The L.A. Police Protective League lawsuit stems from an incident in early January that happened at an anti-Israeli Gaza invasion protest in Westwood, where an LAPD officer was hurt.
"One of the officers was injured while effecting an arrest," said PPL President Paul Weber. "He was hit in the head by a demonstrator with a wooden sign. That officer was taken to a local emergency room, treated and placed off work."
That officer and others were not wearing their riot helmets at the demonstration, and Weber says that has been the practice for more than two years, under the orders of the LAPD. Weber says it's outrageous and puts officers and the public at serious risk.
"The chief of police has often said that police work isn't pretty and the department's argument has been in regard to this that it makes officers look too militaristic to be wearing their helmets and that it might incite a crowd," said Weber.
The lawsuit filed in L.A. Superior Court Wednesday seeks an order preventing the city from barring helmet use. On the standard helmet police officers have, the Kevlar material is bullet-resistant and the face shield protects from other projectiles.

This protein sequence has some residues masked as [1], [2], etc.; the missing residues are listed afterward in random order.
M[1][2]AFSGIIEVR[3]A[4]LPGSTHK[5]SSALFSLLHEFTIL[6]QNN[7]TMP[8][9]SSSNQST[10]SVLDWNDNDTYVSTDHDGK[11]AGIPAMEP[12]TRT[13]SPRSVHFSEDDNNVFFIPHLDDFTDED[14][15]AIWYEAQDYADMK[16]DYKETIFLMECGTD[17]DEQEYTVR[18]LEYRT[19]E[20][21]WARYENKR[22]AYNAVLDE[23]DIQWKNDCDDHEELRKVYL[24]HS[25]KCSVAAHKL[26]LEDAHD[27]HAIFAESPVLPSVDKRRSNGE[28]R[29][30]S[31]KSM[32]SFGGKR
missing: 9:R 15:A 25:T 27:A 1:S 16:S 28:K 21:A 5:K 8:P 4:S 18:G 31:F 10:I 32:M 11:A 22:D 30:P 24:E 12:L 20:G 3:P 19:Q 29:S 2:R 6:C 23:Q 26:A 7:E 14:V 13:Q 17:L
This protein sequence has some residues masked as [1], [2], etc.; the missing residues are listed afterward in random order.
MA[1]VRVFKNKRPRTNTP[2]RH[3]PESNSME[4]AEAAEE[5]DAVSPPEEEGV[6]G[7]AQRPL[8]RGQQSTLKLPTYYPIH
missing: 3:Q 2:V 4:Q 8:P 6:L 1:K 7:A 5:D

Some theorize the changes may have risen out of public scrutiny of LAPD following the 2007 so called "May Day Melee" that left several injured and the city numerous lawsuits.
"It is extremely disappointing that we've been forced to file litigation for equipment that the department went to the city council [for] ... taxpayer money was spent to obtain the equipment," said Weber. "Officers are ordered to carry the equipment to the demonstrations, they're inspected to ensure they have the equipment, and then they are told to put the equipment into a vehicle where it is not accessible."
Weber said that the police officer that was injured January 10, 2009, in Westwood, has returned to the job under light duty.
The LAPD does not comment on pending litigation.
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